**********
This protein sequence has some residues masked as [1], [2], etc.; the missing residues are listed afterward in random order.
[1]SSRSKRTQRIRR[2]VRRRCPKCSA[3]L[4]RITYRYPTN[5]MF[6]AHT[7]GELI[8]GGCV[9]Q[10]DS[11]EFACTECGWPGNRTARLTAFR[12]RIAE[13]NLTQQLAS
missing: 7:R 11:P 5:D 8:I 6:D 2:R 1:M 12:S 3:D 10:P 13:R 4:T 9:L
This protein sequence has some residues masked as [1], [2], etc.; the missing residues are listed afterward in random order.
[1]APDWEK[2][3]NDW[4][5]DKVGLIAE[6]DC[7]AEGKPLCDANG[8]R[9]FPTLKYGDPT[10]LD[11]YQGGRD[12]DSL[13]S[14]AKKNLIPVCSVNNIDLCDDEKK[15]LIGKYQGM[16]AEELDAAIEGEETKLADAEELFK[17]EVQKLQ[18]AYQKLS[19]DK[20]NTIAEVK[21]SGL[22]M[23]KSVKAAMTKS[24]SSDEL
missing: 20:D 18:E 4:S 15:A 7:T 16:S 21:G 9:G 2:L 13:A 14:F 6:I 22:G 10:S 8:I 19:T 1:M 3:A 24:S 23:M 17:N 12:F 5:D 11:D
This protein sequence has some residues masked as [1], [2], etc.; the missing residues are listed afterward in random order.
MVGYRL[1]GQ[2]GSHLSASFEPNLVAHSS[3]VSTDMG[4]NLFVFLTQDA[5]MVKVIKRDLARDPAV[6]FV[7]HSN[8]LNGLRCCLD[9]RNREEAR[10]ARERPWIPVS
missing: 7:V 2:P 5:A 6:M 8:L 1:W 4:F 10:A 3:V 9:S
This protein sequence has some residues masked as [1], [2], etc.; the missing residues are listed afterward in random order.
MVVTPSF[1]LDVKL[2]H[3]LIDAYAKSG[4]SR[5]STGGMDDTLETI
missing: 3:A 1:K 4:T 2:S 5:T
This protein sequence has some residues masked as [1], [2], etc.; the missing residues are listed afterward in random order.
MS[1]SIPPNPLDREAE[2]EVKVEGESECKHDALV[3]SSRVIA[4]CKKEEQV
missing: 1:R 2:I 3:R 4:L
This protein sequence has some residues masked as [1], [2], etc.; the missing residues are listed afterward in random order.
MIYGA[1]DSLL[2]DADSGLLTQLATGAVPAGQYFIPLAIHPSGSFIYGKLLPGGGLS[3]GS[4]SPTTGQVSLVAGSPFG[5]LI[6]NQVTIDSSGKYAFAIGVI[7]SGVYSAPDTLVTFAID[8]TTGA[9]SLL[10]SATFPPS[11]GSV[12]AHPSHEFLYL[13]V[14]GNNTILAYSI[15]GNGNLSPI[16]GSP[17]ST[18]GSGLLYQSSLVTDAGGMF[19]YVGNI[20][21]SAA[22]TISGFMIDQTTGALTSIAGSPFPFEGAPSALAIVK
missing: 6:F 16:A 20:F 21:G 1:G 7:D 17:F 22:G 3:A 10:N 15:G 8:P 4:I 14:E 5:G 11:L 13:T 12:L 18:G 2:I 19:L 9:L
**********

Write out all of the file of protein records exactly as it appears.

This protein sequence has some residues masked as [1], [2], etc.; the missing residues are listed afterward in random order.
[1]SSRSKRTQRIRR[2]VRRRCPKCSA[3]L[4]RITYRYPTN[5]MF[6]AHT[7]GELI[8]GGCV[9]Q[10]DS[11]EFACTECGWPGNRTARLTAFR[12]RIAE[13]NLTQQLAS
missing: 7:R 11:P 5:D 8:I 6:D 2:R 1:M 12:S 3:D 10:P 13:R 4:T 9:L
This protein sequence has some residues masked as [1], [2], etc.; the missing residues are listed afterward in random order.
[1]APDWEK[2][3]NDW[4][5]DKVGLIAE[6]DC[7]AEGKPLCDANG[8]R[9]FPTLKYGDPT[10]LD[11]YQGGRD[12]DSL[13]S[14]AKKNLIPVCSVNNIDLCDDEKK[15]LIGKYQGM[16]AEELDAAIEGEETKLADAEELFK[17]EVQKLQ[18]AYQKLS[19]DK[20]NTIAEVK[21]SGL[22]M[23]KSVKAAMTKS[24]SSDEL
missing: 20:D 18:E 4:S 15:A 7:T 16:S 21:G 9:G 2:L 13:A 14:F 6:I 22:G 10:S 8:I 19:T 1:M 3:A 24:S 23:M 17:N 12:F 5:D 11:D
This protein sequence has some residues masked as [1], [2], etc.; the missing residues are listed afterward in random order.
MVGYRL[1]GQ[2]GSHLSASFEPNLVAHSS[3]VSTDMG[4]NLFVFLTQDA[5]MVKVIKRDLARDPAV[6]FV[7]HSN[8]LNGLRCCLD[9]RNREEAR[10]ARERPWIPVS
missing: 7:V 2:P 5:A 6:M 8:L 1:W 4:F 10:A 3:V 9:S
This protein sequence has some residues masked as [1], [2], etc.; the missing residues are listed afterward in random order.
MVVTPSF[1]LDVKL[2]H[3]LIDAYAKSG[4]SR[5]STGGMDDTLETI
missing: 3:A 1:K 4:T 2:S 5:T
This protein sequence has some residues masked as [1], [2], etc.; the missing residues are listed afterward in random order.
MS[1]SIPPNPLDREAE[2]EVKVEGESECKHDALV[3]SSRVIA[4]CKKEEQV
missing: 1:R 2:I 3:R 4:L
This protein sequence has some residues masked as [1], [2], etc.; the missing residues are listed afterward in random order.
MIYGA[1]DSLL[2]DADSGLLTQLATGAVPAGQYFIPLAIHPSGSFIYGKLLPGGGLS[3]GS[4]SPTTGQVSLVAGSPFG[5]LI[6]NQVTIDSSGKYAFAIGVI[7]SGVYSAPDTLVTFAID[8]TTGA[9]SLL[10]SATFPPS[11]GSV[12]AHPSHEFLYL[13]V[14]GNNTILAYSI[15]GNGNLSPI[16]GSP[17]ST[18]GSGLLYQSSLVTDAGGMF[19]YVGNI[20][21]SAA[22]TISGFMIDQTTGALTSIAGSPFPFEGAPSALAIVK
missing: 6:F 16:A 20:F 21:G 1:G 7:D 17:F 22:G 3:A 10:N 15:G 8:P 4:I 14:E 5:G 11:L 13:T 12:L 18:G 2:I 19:L 9:L